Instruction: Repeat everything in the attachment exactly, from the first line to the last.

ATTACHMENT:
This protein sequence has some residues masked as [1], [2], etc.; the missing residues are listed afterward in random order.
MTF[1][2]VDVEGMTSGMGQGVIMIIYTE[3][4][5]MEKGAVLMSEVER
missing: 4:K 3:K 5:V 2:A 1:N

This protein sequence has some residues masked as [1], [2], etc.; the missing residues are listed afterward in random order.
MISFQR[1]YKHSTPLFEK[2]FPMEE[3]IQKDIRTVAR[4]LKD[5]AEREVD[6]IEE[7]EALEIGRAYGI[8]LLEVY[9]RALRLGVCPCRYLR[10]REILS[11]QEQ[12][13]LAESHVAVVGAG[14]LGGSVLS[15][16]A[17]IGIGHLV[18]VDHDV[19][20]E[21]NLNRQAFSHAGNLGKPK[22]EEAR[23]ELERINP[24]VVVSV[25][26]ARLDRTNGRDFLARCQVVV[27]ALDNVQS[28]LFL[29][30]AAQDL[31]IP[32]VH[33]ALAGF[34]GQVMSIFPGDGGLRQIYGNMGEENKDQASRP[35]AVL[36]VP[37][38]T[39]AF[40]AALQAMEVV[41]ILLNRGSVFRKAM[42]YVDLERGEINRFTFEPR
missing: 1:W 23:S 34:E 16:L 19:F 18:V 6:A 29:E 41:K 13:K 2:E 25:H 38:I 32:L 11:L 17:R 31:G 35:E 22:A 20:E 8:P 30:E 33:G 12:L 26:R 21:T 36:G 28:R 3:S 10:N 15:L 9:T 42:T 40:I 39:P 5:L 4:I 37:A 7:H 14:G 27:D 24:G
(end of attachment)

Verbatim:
This protein sequence has some residues masked as [1], [2], etc.; the missing residues are listed afterward in random order.
MTF[1][2]VDVEGMTSGMGQGVIMIIYTE[3][4][5]MEKGAVLMSEVER
missing: 4:K 3:K 5:V 2:A 1:N

This protein sequence has some residues masked as [1], [2], etc.; the missing residues are listed afterward in random order.
MISFQR[1]YKHSTPLFEK[2]FPMEE[3]IQKDIRTVAR[4]LKD[5]AEREVD[6]IEE[7]EALEIGRAYGI[8]LLEVY[9]RALRLGVCPCRYLR[10]REILS[11]QEQ[12][13]LAESHVAVVGAG[14]LGGSVLS[15][16]A[17]IGIGHLV[18]VDHDV[19][20]E[21]NLNRQAFSHAGNLGKPK[22]EEAR[23]ELERINP[24]VVVSV[25][26]ARLDRTNGRDFLARCQVVV[27]ALDNVQS[28]LFL[29][30]AAQDL[31]IP[32]VH[33]ALAGF[34]GQVMSIFPGDGGLRQIYGNMGEENKDQASRP[35]AVL[36]VP[37][38]T[39]AF[40]AALQAMEVV[41]ILLNRGSVFRKAM[42]YVDLERGEINRFTFEPR
missing: 1:W 23:S 34:E 16:L 19:F 18:V 6:A 29:E 41:K 13:K 2:E 25:H 38:I 32:L 11:L 17:R 31:G 35:E 22:A 20:E 8:P 30:E 33:G 12:L 26:R 21:T 36:G 28:R 3:S 10:N 15:L 9:T 42:T 40:I 39:P 5:L 4:I 37:A 7:H 14:G 27:D 24:G